Three Cheers For Emo: Part 2.

Three Cheers For Emo. (1)


I’ve been taking a few months to really gather my thoughts on what emo music is, and how it has shaped my listening habits since I was a teenager. This is the first in a series of posts about early, middle, and modern emo and what all of that means to me. I’m not going to pretend that I understand everything about emo’s long and varied history- these are just my thoughts on the subject. Follow the tag Three Cheers For Emo (#threecheersforemo or #3cheersforemo) to read more.


If you’ve hung around “the scene” long enough, you’ve probably noticed that there is a ton of debate about the genre of emo.

So what is emo music, exactly? Is there one, all-encompassing, Oxford English Dictionary definition?

You can go to “Is This Band Emo?” and type in a band and get someone’s snarky opinion. That’s kind of an “emo by example” orthodoxy. You can read the Wikipedia article about emo music, which is actually really interesting and pretty in-depth. You can find an emo playlist on Spotify and pick it to pieces when a Fall Out Boy song pops up.

I, personally, am one of those annoying people who really thinks that what constitutes emo music is largely up to you.

It used to be super uncool for a band to be labelled as “emo,” and some people still think that way- as you can see from the likes of My Chemical Romance and Death Cab For Cutie speaking out against being called emo. But at the same time, there’s been an emo music revival with the likes of Modern Baseball, Mom Jeans, Julien Baker, and The Front Bottomes, to name a few. I haven’t heard those guys shying away from the word emo (you can correct me if I’m wrong).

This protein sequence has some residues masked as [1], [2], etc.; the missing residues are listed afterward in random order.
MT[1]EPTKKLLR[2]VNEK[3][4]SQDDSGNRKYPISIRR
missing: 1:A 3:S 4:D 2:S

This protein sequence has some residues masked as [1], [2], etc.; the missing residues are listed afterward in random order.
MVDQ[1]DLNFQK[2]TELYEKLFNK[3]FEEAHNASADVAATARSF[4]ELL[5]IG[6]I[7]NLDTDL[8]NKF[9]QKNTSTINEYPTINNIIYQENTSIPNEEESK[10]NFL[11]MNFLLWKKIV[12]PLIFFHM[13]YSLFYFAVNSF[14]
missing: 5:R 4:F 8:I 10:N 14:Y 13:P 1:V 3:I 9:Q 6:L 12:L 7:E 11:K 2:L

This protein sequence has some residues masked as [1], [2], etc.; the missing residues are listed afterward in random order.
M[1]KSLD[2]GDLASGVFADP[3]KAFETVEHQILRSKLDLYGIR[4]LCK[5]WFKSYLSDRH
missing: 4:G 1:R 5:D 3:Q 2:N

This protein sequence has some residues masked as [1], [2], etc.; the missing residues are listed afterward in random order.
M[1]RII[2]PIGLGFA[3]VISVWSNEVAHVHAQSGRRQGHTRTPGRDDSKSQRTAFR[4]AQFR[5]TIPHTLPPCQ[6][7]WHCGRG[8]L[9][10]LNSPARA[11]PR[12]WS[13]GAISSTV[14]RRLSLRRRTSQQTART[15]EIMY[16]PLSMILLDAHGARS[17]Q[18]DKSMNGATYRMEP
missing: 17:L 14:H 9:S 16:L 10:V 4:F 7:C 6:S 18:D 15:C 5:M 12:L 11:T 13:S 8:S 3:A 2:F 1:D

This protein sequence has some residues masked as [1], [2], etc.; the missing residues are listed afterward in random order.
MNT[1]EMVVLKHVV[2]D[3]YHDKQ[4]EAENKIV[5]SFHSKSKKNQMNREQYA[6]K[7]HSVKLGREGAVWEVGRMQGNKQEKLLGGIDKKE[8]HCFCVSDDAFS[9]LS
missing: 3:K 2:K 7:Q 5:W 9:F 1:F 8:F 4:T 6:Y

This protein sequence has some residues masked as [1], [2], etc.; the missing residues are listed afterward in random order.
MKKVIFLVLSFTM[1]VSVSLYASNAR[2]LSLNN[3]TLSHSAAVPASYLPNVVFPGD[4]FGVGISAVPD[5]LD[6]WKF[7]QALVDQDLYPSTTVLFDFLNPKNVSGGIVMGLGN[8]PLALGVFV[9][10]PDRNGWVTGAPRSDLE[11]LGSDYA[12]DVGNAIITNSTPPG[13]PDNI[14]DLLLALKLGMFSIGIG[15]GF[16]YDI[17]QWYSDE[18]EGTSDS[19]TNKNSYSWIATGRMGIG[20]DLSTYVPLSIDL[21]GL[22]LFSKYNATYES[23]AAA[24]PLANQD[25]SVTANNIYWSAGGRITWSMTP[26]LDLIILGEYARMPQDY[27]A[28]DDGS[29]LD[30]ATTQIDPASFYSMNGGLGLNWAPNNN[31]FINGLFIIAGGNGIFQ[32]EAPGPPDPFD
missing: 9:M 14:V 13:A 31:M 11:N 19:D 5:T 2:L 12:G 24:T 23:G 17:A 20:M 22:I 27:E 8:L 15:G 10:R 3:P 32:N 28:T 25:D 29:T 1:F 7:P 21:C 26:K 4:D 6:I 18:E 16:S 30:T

There’s a weird dichotomy with the word emo and whether it has positive or negative connotations, that’s for sure. And the word has a long and varied history that includes arguments and misunderstandings.

For me, emo music is music that makes you feel something, whose lyrics express discontent or insight about life and relationships, and whose music trends toward punk, alternative, and indie roots.

There are 3 eras of emo that I recognize:

  • The original emo of the late eighties and nineties, which has roots in New Wave and punk (Rites of Spring, Jawbreaker, The Promise Ring, American Football etc.).
  • The pop-punk, theatrical emo of the early 2000s, which made emo more of a mainstream culture as fans of emo adopted a certain aesthetic of heavy eyeliner, tight clothes, straight hair, and skate shoes (My Chemical Romance- yes, I love them and consider them to be emo (all apologies to Gerard on our differing opinions), Panic! At The Disco, Fall Out Boy, Motion City Soundtrack, Bright Eyes, Brand New, etc.).
  • The modern emo of the twenty-teens, which pays homage to the original emo and adds a little millennial and Gen-Z flair with technology and current pop culture references (Modern Baseball, Mom Jeans, The Front Bottoms, Sorority Noise, Julien Baker).


Now, these 3 different eras are vastly different from each other, and even some of the artists that technically fall in the same era can belong to other genres and don’t really look all that similar at first glance. BUT if enough fans have called you emo, and you’ve been heavily featured on emo playlists and in the news as emo, and your lyrics are kind of sad & about awkward relationships & about the American Midwest…I think that means you probably are, in fact, emo. And there’s nothing wrong with that, honey.


What do you think? Am I completely off base? Is the only true emo from the nineties? Tell me your thoughts.




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